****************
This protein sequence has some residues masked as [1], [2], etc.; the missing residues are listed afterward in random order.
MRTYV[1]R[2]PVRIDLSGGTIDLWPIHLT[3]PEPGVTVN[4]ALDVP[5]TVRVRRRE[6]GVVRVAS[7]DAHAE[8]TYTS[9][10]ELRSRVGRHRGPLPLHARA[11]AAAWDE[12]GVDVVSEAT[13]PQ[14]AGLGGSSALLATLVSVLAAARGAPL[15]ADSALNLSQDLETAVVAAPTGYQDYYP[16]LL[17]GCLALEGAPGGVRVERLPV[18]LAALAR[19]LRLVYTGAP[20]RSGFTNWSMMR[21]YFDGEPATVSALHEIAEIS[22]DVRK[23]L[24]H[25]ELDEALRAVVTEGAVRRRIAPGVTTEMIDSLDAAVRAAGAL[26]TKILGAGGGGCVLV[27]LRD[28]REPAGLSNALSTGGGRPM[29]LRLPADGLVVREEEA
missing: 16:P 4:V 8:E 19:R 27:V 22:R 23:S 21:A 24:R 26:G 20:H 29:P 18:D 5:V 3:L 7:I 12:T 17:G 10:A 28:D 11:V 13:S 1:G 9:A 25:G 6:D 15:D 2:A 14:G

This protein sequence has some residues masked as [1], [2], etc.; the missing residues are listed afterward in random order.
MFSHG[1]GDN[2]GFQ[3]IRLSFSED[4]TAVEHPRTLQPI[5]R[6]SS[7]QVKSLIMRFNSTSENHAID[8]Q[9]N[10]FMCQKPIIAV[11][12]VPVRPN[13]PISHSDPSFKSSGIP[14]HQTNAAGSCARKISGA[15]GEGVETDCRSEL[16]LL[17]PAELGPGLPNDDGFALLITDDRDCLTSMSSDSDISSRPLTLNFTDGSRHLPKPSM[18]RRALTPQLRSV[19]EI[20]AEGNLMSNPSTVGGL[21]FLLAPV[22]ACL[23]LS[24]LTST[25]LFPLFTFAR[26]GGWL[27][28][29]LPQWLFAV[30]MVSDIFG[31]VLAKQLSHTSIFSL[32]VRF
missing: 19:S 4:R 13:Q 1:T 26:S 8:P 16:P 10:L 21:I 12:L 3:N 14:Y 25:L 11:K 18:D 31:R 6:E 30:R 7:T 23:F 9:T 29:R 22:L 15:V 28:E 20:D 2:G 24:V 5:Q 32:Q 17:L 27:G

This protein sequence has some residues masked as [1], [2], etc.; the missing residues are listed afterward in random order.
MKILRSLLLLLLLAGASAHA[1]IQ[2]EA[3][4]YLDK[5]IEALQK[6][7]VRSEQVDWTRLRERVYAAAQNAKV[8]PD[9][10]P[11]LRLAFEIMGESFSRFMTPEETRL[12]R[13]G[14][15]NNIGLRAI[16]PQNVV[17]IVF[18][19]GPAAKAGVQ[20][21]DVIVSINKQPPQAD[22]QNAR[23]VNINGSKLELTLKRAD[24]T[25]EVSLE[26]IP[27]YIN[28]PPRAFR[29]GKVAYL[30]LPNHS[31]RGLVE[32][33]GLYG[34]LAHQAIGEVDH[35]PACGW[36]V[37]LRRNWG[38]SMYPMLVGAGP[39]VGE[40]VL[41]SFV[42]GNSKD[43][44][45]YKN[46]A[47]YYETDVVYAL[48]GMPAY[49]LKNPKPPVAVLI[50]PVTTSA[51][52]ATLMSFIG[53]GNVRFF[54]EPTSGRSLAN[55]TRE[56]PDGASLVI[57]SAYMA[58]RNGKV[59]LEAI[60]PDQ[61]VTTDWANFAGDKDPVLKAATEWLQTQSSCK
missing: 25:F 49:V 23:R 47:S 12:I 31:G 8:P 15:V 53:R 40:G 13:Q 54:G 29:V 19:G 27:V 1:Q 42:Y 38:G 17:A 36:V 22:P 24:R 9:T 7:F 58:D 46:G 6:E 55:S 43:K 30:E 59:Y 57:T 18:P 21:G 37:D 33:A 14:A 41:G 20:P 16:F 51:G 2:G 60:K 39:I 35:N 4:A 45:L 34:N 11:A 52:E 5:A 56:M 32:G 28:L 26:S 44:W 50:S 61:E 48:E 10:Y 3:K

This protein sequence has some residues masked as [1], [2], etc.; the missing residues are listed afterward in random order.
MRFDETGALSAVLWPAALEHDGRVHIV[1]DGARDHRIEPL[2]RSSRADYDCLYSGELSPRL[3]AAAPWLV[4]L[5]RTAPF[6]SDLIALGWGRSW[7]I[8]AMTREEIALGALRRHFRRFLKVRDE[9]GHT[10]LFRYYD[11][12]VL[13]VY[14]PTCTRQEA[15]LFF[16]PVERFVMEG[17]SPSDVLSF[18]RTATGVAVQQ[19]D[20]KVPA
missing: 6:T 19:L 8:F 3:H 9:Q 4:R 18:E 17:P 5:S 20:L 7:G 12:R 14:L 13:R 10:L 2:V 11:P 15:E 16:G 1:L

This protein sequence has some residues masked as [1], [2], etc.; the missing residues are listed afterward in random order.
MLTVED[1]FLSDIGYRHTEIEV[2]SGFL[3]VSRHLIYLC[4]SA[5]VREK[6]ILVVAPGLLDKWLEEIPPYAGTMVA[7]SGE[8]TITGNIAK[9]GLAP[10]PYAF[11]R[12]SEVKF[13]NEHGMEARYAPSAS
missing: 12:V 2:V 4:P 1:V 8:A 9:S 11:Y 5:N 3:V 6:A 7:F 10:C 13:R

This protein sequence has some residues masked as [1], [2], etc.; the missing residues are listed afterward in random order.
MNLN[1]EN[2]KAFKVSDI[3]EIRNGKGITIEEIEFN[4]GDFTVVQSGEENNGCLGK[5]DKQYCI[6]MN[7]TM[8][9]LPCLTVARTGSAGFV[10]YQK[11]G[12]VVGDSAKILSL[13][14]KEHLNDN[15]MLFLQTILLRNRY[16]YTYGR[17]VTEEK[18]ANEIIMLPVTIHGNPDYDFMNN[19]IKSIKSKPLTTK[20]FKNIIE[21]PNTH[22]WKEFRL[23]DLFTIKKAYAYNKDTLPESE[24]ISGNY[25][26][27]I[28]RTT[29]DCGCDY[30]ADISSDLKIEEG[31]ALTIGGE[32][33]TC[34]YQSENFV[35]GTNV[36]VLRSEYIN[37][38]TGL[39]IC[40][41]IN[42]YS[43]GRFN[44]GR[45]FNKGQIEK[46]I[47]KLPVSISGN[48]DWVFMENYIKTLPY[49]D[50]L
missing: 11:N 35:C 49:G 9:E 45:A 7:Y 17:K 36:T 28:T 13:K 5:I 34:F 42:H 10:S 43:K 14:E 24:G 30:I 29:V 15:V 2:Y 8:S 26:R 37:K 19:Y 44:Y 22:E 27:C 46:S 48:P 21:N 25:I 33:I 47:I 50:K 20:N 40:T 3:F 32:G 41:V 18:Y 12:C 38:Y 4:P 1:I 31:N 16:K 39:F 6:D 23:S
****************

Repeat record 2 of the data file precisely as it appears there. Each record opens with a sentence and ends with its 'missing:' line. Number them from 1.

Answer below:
This protein sequence has some residues masked as [1], [2], etc.; the missing residues are listed afterward in random order.
MFSHG[1]GDN[2]GFQ[3]IRLSFSED[4]TAVEHPRTLQPI[5]R[6]SS[7]QVKSLIMRFNSTSENHAID[8]Q[9]N[10]FMCQKPIIAV[11][12]VPVRPN[13]PISHSDPSFKSSGIP[14]HQTNAAGSCARKISGA[15]GEGVETDCRSEL[16]LL[17]PAELGPGLPNDDGFALLITDDRDCLTSMSSDSDISSRPLTLNFTDGSRHLPKPSM[18]RRALTPQLRSV[19]EI[20]AEGNLMSNPSTVGGL[21]FLLAPV[22]ACL[23]LS[24]LTST[25]LFPLFTFAR[26]GGWL[27][28][29]LPQWLFAV[30]MVSDIFG[31]VLAKQLSHTSIFSL[32]VRF
missing: 19:S 4:R 13:Q 1:T 26:S 8:P 16:P 10:L 21:I 12:L 3:N 14:Y 25:L 11:K 18:D 31:R 6:E 30:R 7:T 23:F 9:T 29:R 22:L 15:V 28:E 20:D 2:G 24:V 5:Q 32:Q 17:L 27:G